Earlier this month, 37 already-strained Chinese organizations became even more difficult for U.S. companies to do business with. U.S. tech company Applied Materials (NASDAQ:AMAT), in fact, has suspended trade with these organizations until further notice. While Applied Materials stock hasn’t been hurt yet, the fallout from the decision may not yet be fully appreciated.
On April 10, the U.S. Commerce Department updated its so-called ‘red flag’ list of organizations that are “unverified” entities. Although unverified entities aren’t forbidden trade partners, they require additional licensing. They also require caution before buying from, or selling to, to avoid running afoul of strict trade rules.
“Even though it’s not an embargo, because of the hassle sometimes suppliers will treat it as an embargo,” said Kevin Wolf, former assistant secretary of commerce for export administration. “It has a practical effect that’s greater than the legal effect.”
To that end, it remains to be seen if the maneuver is part of a bigger tactic to bring China to the trade negotiation table, or a security concern that was going to take shape anyway. While the list includes organizations based in United Arab Emirates, Malaysia and Indonesia, China’s 37 additions were far more than any other nation.
Regardless of the intent, the updated list puts more pressure on China’s struggling economy, as well as U.S. suppliers and customers.
Fallout and Applied Materials Stock
While the fallout from the additions to the Commerce Department’s red flag list is still being weighed, whatever the broader implications it still is significant for Applied Materials. More than one-fourth of last quarter’s revenue came from China alone. While not all of its Chinese partners have been affected, its remaining partners may also rely on trade with names that now require new permissions from U.S. regulators.
San’an Optoelectronics, China’s biggest supplier of LED chips, was one of the noteworthy names currently off-limits to Applied Materials. Other customers include Xian Jiaotong University and the Chinese Academy of Sciences.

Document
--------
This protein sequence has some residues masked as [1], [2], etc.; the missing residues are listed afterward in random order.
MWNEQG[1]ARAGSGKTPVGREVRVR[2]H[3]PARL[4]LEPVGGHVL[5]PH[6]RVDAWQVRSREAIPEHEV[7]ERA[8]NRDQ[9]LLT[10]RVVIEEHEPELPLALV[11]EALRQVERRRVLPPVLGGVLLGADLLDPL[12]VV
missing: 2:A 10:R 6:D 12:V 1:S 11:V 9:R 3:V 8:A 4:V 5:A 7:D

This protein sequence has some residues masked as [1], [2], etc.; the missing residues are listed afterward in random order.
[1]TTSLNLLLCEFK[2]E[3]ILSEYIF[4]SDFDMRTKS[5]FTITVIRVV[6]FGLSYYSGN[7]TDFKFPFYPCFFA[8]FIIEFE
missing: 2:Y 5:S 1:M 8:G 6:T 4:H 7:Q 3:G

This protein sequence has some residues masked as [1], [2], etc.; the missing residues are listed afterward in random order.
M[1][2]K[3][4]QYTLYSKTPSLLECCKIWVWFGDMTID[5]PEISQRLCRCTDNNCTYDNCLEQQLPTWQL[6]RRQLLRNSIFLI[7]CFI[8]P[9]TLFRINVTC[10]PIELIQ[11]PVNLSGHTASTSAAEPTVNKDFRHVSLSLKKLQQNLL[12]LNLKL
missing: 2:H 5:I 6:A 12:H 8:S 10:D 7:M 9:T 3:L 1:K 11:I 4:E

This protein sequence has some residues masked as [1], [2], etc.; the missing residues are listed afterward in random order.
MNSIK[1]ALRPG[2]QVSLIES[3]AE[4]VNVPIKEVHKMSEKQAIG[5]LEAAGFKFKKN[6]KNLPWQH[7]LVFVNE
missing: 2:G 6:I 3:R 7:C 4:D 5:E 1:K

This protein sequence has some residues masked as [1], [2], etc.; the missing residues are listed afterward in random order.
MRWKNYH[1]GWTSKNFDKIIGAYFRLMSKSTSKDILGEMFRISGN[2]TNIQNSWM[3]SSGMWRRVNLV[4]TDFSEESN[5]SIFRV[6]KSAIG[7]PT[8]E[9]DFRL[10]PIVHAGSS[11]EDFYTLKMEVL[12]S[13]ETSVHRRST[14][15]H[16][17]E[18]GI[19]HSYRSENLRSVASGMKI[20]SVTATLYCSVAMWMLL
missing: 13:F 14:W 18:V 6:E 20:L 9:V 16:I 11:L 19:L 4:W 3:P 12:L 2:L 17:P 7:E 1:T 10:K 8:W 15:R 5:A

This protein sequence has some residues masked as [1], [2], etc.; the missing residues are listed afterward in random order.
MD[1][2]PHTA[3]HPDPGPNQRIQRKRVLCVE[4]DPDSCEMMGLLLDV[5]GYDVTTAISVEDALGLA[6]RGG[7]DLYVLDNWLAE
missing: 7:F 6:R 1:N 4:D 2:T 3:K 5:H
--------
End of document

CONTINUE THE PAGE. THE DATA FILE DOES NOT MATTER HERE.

Applied Materials’ response appears decisive too. According to reports from Nikkei Asian Review, the company instructed its employees to “immediately stop all pending and future equipment delivery. It also asked its employees to withdraw from sites where red-flagged entities operate.
Trade War Faints and Applied Materials Stock
China’s regulatory governors responded to the additional names of unverified entities, with trade ministry spokesman Gao Feng calling the behavior “wrong,” and calling for the U.S. to undo its action.
The rhetoric between the two countries is nothing new, however.
As promised during his campaign, President Donald Trump has been tough on China’s trade policies with the United States. In June of last year, steep tariffs were placed on roughly $50 billion worth of goods imported from China into the United States, sparking a war of new tit-for-tat tariffs.
Though they were intended to bolster demand for U.S. goods corporations ranging from carmaker Ford Motor (NYSE:F) to food giant Tyson Foods (NYSE:TSN) to Coca-Cola (NYSE:KO) have all claimed to be victims of the political standoff.
By its specificity, the updated list of unverified companies is a step in a new direction though. It could be interpreted as an effort to quell unauthorized use of American-developed and U.S.-patented technologies.
Applied Materials, along with Micron Technology (NASDAQ:MU) and Taiwan’s Nanya jointly filed official complaints in late 2017, alleging China was the ultimate buyer of illegally-acquired semiconductor technologies.
The Bottom Line on Applied Materials Stock
The news thus far may only have boosted Applied Materials stock. AMAT shares are up 4%, swept higher with the broad market tide Other factors perhaps include the impression that its intellectual property is being better protected, or that it will remain highly competitive going forward even if it struggles with its new restrictions.
By and large though, the impact of the Department of Commerce’s new red flag list remains unclear. Applied Materials has not indicated to what extent, if any, it is seeking licenses to deal with the entities newly placed in the red-flag list.
If China acquiesces rather than doubles down on the trade front, Applied Materials should wind up more competitively positioned even if it has to find new suppliers and customers.
As of this writing, James Brumley did not hold a position in any of the aforementioned securities. You can learn more about James at his site, jamesbrumley.com, or follow him on Twitter, at @jbrumley.